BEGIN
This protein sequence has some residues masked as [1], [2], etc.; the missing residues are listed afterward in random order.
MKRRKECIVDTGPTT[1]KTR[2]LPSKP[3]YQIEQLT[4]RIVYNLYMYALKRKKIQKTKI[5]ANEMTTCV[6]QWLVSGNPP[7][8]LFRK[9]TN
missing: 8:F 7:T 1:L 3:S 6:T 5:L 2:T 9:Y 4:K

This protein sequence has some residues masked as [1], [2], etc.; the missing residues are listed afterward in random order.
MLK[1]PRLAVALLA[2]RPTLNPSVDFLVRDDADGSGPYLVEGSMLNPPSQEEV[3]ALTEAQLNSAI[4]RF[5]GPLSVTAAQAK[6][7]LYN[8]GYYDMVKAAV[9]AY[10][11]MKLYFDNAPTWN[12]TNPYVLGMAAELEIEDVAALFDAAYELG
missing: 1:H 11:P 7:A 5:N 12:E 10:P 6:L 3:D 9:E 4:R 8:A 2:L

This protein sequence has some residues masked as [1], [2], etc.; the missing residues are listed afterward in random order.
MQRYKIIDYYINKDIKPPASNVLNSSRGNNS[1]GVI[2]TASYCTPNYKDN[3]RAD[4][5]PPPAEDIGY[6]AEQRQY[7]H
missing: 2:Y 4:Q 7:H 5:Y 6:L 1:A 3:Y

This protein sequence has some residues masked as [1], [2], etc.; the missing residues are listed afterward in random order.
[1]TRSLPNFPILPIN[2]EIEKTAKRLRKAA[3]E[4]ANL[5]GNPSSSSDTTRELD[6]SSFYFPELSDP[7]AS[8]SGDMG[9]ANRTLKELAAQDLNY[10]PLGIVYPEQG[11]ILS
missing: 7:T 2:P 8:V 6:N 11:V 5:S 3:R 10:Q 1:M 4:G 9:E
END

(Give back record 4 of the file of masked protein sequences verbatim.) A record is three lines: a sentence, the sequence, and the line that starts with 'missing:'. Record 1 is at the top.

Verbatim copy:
This protein sequence has some residues masked as [1], [2], etc.; the missing residues are listed afterward in random order.
[1]TRSLPNFPILPIN[2]EIEKTAKRLRKAA[3]E[4]ANL[5]GNPSSSSDTTRELD[6]SSFYFPELSDP[7]AS[8]SGDMG[9]ANRTLKELAAQDLNY[10]PLGIVYPEQG[11]ILS
missing: 7:T 2:P 8:V 6:N 11:V 5:S 3:R 10:Q 1:M 4:G 9:E